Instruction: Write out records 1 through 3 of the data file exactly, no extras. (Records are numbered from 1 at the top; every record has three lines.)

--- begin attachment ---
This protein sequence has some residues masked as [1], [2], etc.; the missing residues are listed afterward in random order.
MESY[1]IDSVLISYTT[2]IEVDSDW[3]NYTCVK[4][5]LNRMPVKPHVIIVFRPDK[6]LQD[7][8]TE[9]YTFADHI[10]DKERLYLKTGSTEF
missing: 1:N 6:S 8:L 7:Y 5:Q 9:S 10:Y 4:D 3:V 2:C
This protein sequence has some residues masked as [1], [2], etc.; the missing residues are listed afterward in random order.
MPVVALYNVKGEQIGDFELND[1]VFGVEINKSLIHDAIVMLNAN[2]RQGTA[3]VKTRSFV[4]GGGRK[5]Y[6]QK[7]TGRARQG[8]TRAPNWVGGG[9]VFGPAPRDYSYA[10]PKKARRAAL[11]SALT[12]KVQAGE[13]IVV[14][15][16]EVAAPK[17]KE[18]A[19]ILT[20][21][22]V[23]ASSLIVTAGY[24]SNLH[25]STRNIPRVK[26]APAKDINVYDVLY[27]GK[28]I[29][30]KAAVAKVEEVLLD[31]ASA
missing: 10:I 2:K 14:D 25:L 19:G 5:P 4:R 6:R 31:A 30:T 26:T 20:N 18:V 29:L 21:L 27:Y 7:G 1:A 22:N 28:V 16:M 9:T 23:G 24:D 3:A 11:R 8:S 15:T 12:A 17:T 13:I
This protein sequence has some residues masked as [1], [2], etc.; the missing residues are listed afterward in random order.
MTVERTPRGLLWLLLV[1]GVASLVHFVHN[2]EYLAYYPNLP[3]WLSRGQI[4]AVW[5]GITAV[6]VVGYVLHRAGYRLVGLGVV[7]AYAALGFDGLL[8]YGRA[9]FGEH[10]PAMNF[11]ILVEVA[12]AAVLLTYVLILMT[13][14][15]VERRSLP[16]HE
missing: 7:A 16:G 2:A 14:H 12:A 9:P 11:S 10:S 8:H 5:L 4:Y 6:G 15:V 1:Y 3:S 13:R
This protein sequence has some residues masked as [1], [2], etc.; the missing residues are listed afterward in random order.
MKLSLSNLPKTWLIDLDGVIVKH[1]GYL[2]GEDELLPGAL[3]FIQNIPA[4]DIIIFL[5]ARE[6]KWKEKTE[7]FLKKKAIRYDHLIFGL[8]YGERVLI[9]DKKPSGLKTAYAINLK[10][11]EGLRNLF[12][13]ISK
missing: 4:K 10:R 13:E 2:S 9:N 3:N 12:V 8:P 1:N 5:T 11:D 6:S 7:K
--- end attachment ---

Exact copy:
This protein sequence has some residues masked as [1], [2], etc.; the missing residues are listed afterward in random order.
MESY[1]IDSVLISYTT[2]IEVDSDW[3]NYTCVK[4][5]LNRMPVKPHVIIVFRPDK[6]LQD[7][8]TE[9]YTFADHI[10]DKERLYLKTGSTEF
missing: 1:N 6:S 8:L 7:Y 5:Q 9:S 10:Y 4:D 3:V 2:C
This protein sequence has some residues masked as [1], [2], etc.; the missing residues are listed afterward in random order.
MPVVALYNVKGEQIGDFELND[1]VFGVEINKSLIHDAIVMLNAN[2]RQGTA[3]VKTRSFV[4]GGGRK[5]Y[6]QK[7]TGRARQG[8]TRAPNWVGGG[9]VFGPAPRDYSYA[10]PKKARRAAL[11]SALT[12]KVQAGE[13]IVV[14][15][16]EVAAPK[17]KE[18]A[19]ILT[20][21][22]V[23]ASSLIVTAGY[24]SNLH[25]STRNIPRVK[26]APAKDINVYDVLY[27]GK[28]I[29][30]KAAVAKVEEVLLD[31]ASA
missing: 10:I 2:K 14:D 25:L 19:G 5:P 4:R 6:R 31:A 30:T 26:T 20:N 18:V 29:L 21:L 27:Y 7:G 1:A 22:N 28:V 16:M 9:T 23:G 24:D 3:A 11:R 8:S 15:T 12:A 17:T 13:I
This protein sequence has some residues masked as [1], [2], etc.; the missing residues are listed afterward in random order.
MTVERTPRGLLWLLLV[1]GVASLVHFVHN[2]EYLAYYPNLP[3]WLSRGQI[4]AVW[5]GITAV[6]VVGYVLHRAGYRLVGLGVV[7]AYAALGFDGLL[8]YGRA[9]FGEH[10]PAMNF[11]ILVEVA[12]AAVLLTYVLILMT[13][14][15]VERRSLP[16]HE
missing: 7:A 16:G 2:A 14:H 12:A 9:P 11:S 10:S 8:H 5:L 4:Y 6:G 15:V 1:Y 3:S 13:R